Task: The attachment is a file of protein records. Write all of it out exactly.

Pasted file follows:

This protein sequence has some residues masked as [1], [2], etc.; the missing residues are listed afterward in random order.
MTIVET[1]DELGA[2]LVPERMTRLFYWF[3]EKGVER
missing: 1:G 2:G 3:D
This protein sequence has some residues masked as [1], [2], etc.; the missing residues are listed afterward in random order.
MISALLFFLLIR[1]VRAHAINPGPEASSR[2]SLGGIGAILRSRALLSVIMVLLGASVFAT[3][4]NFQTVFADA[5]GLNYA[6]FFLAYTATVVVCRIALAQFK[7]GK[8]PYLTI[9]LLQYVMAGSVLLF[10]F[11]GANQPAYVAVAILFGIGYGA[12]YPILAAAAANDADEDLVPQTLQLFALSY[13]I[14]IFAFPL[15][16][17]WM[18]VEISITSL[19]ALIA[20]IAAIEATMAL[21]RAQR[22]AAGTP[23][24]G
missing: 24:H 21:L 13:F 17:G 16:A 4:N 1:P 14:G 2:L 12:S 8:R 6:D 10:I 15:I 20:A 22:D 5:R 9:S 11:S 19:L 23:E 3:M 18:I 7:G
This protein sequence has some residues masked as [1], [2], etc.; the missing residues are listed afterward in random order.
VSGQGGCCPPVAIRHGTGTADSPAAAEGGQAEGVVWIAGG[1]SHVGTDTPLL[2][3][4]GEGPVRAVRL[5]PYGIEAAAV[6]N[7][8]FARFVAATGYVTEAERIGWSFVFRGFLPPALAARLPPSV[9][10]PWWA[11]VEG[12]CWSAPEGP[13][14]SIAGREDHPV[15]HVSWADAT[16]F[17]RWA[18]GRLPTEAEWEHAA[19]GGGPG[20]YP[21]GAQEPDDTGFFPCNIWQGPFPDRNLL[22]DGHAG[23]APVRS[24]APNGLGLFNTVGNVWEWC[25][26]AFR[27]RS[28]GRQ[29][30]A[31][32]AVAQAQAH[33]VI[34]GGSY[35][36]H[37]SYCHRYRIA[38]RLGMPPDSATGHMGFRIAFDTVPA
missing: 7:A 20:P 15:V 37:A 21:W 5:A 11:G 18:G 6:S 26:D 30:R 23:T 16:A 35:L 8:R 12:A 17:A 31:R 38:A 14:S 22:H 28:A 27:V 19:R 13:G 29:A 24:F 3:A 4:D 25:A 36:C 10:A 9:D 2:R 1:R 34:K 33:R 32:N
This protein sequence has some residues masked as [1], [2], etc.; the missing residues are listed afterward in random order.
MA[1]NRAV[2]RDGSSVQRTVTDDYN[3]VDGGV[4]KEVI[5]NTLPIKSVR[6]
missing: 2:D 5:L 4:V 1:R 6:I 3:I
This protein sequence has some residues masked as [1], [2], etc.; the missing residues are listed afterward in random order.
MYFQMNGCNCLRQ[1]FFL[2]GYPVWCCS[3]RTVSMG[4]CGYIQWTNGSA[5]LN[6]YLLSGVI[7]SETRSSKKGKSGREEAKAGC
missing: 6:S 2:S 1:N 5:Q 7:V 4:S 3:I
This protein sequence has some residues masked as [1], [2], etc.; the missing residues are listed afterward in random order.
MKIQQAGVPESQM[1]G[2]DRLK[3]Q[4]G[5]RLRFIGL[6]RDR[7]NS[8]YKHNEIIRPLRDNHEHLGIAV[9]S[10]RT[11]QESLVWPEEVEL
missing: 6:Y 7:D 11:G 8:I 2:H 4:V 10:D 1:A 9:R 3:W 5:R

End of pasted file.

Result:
This protein sequence has some residues masked as [1], [2], etc.; the missing residues are listed afterward in random order.
MTIVET[1]DELGA[2]LVPERMTRLFYWF[3]EKGVER
missing: 1:G 2:G 3:D
This protein sequence has some residues masked as [1], [2], etc.; the missing residues are listed afterward in random order.
MISALLFFLLIR[1]VRAHAINPGPEASSR[2]SLGGIGAILRSRALLSVIMVLLGASVFAT[3][4]NFQTVFADA[5]GLNYA[6]FFLAYTATVVVCRIALAQFK[7]GK[8]PYLTI[9]LLQYVMAGSVLLF[10]F[11]GANQPAYVAVAILFGIGYGA[12]YPILAAAAANDADEDLVPQTLQLFALSY[13]I[14]IFAFPL[15][16][17]WM[18]VEISITSL[19]ALIA[20]IAAIEATMAL[21]RAQR[22]AAGTP[23][24]G
missing: 24:H 21:L 13:F 17:G 16:A 4:N 1:P 14:G 2:L 12:S 8:R 6:D 10:I 15:I 20:A 22:D 5:R 9:S 11:S 19:L 23:E 3:M 18:I 7:G
This protein sequence has some residues masked as [1], [2], etc.; the missing residues are listed afterward in random order.
VSGQGGCCPPVAIRHGTGTADSPAAAEGGQAEGVVWIAGG[1]SHVGTDTPLL[2][3][4]GEGPVRAVRL[5]PYGIEAAAV[6]N[7][8]FARFVAATGYVTEAERIGWSFVFRGFLPPALAARLPPSV[9][10]PWWA[11]VEG[12]CWSAPEGP[13][14]SIAGREDHPV[15]HVSWADAT[16]F[17]RWA[18]GRLPTEAEWEHAA[19]GGGPG[20]YP[21]GAQEPDDTGFFPCNIWQGPFPDRNLL[22]DGHAG[23]APVRS[24]APNGLGLFNTVGNVWEWC[25][26]AFR[27]RS[28]GRQ[29][30]A[31][32]AVAQAQAH[33]VI[34]GGSY[35][36]H[37]SYCHRYRIA[38]RLGMPPDSATGHMGFRIAFDTVPA
missing: 7:A 20:P 15:V 37:A 21:W 5:A 11:G 18:G 6:S 26:D 30:R 23:T 16:A 35:L 8:R 12:A 17:A 31:R 38:A 14:S 22:H 28:A 27:V 19:R 13:G 29:A 24:F 3:A 4:D 25:A 36:C 10:A 9:D 2:R 1:R 34:K 33:R 32:N
This protein sequence has some residues masked as [1], [2], etc.; the missing residues are listed afterward in random order.
MA[1]NRAV[2]RDGSSVQRTVTDDYN[3]VDGGV[4]KEVI[5]NTLPIKSVR[6]
missing: 2:D 5:L 4:V 1:R 6:I 3:I
This protein sequence has some residues masked as [1], [2], etc.; the missing residues are listed afterward in random order.
MYFQMNGCNCLRQ[1]FFL[2]GYPVWCCS[3]RTVSMG[4]CGYIQWTNGSA[5]LN[6]YLLSGVI[7]SETRSSKKGKSGREEAKAGC
missing: 6:S 2:S 1:N 5:Q 7:V 4:S 3:I
This protein sequence has some residues masked as [1], [2], etc.; the missing residues are listed afterward in random order.
MKIQQAGVPESQM[1]G[2]DRLK[3]Q[4]G[5]RLRFIGL[6]RDR[7]NS[8]YKHNEIIRPLRDNHEHLGIAV[9]S[10]RT[11]QESLVWPEEVEL
missing: 6:Y 7:D 11:G 8:I 2:H 4:V 10:D 1:A 9:R 3:W 5:R